Writers: Philip Van Doren Stern (short story),  Frances Goodrich, Albert Hackett, Frank Capra, Jo Swerling, Michael Wilson

Main cast: James Stewart, Donna Reed, Lionel Barrymore, Henry Travers, Toff Karns

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This is less a novel, and not even really a collection of short stories.  Mainly narrated by a character named Roy, at different stages in his life, it is really a series of snapshots about Roy’s father’s suicide when Roy was a young boy, the events that led up to his father taking his own life, and the lasting effects it had on Roy,  Sandwiched in the middle is a longer story (about 165 pages) about an ill fated plan for Roy and his father to spend a year living on a very remote Alaskan island.  About two thirds of the way through this story is a twist that was so surprising that I had to re-read it to make sure I had seen the words correctly.  This twist didn’t fit in with the other stories at all, and actually confused me until I realised what the author was doing.

On the positive side, some of the writing in the book is eloquent and almost beautiful.  Other reviewers have likened it to the writing of Cormac McCarthy and I can see the comparison, although I certainly prefer McCarthy’s work.  However, as good as the writing is, I just felt that I could not connect with this book on any level, and actually looked forward to when I could finish it and put it down.  While I can certainly see how the longer story set on the remote island could pack a punch for some readers, I felt that maybe I was missing the point, and actually almost gave up on reading it (it was the only the fact that I hate not finishing any book once I’ve started that made me press on).

I hope that writing the book may have been cathartic for the author, whose own father committed suicide when David Vann was a young boy.  But for me, something just didn’t click, and all I was left with after finishing the book was relief that it was finished, and a general feeling of malaise.  It’s clear from other reviews I’ve read that some readers felt very moved by this story and it had a profound effect on some people.  Unfortunately, that certainly is not the case with me.  I’d probably hesitate to recommend this to anyone, but if someone did want to read it, I’d suggest that they have something lighthearted on hand to read afterwards.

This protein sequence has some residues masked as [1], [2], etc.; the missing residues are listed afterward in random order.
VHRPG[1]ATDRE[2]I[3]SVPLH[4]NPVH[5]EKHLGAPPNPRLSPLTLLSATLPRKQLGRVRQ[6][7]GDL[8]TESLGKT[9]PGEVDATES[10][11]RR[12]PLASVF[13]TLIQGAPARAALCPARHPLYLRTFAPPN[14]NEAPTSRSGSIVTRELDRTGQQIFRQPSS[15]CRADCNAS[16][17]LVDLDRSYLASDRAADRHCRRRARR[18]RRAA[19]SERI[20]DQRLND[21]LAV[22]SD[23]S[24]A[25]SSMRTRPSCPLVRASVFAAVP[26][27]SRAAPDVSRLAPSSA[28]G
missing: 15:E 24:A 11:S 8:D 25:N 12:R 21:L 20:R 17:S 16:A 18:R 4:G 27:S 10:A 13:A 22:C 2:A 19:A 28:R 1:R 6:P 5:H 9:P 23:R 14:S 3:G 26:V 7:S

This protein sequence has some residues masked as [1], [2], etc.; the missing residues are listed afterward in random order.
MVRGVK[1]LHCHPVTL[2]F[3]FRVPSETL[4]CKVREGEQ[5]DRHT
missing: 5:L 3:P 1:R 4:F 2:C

(Author’s website can be found here.)

 

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After his relationship breaks down, Zia (Patrick Fugit) commits suicide, and finds himself in a bizarre purgatory especially for people who have killed themselves.  This particular afterlife is very much like ‘normal’ life, except that everything is just a bit worse!  Zia finds a friend in Eugene (Shea Whigham) – a Russian rock singer whose whole family have committed suicide and all live together in the afterlife.  Nothing much happens for Zia until he discovers that his ex-girlfriend Desiree killed herself a month after he did, and he sets off on a strange road trip, accompanied by Eugene, to find her.  Along the way, they meet Mikal (Shannyn Sossamon), who has recently arrived in the afterlife and believes that she should not really be there, and Kneller (fabulously played by Tom Waits), a curious man who seems to have found some sort of peace in this strange world.

Despite the name of this film, it is not a depressing watch.  While I wouldn’t agree with some of the critics who described it as hilarious, it did have some moments of wry humour.  Patrick Fugit is great as the somewhat bewildered Zia, who begins to realise that happiness can be found wherever you are.  Shea Whigham almost steals every scene he is in, and provides most of the laughs, and Tom Waits possesses an amazing charisma, and is perfect for his role.

Most of the film takes place in the afterlife and is given a washed out effect, contrasting it sharply with the few scenes which are set in the real world (mainly flashbacks of Zia’s life before his relationship went wrong).

Year of release: 2006

Director: Gorn Dukic

Writer: Etgar Keret (book), Gorn Dukic

Main cast: Patrick Fugit, Shannyn Sossamon, Tom Waits, Shea Whigham

I was in two minds whether to watch this or not, as I felt it might be disturbing, but I am glad I chose to watch, and it actually left me with a smile on my face.

(A warning for anyone who is considering watching – it is presumably obvious from the title, but there is a strong suicide theme in this film, and while I did not find the movie itself disturbing, an early scene might prove upsetting to some).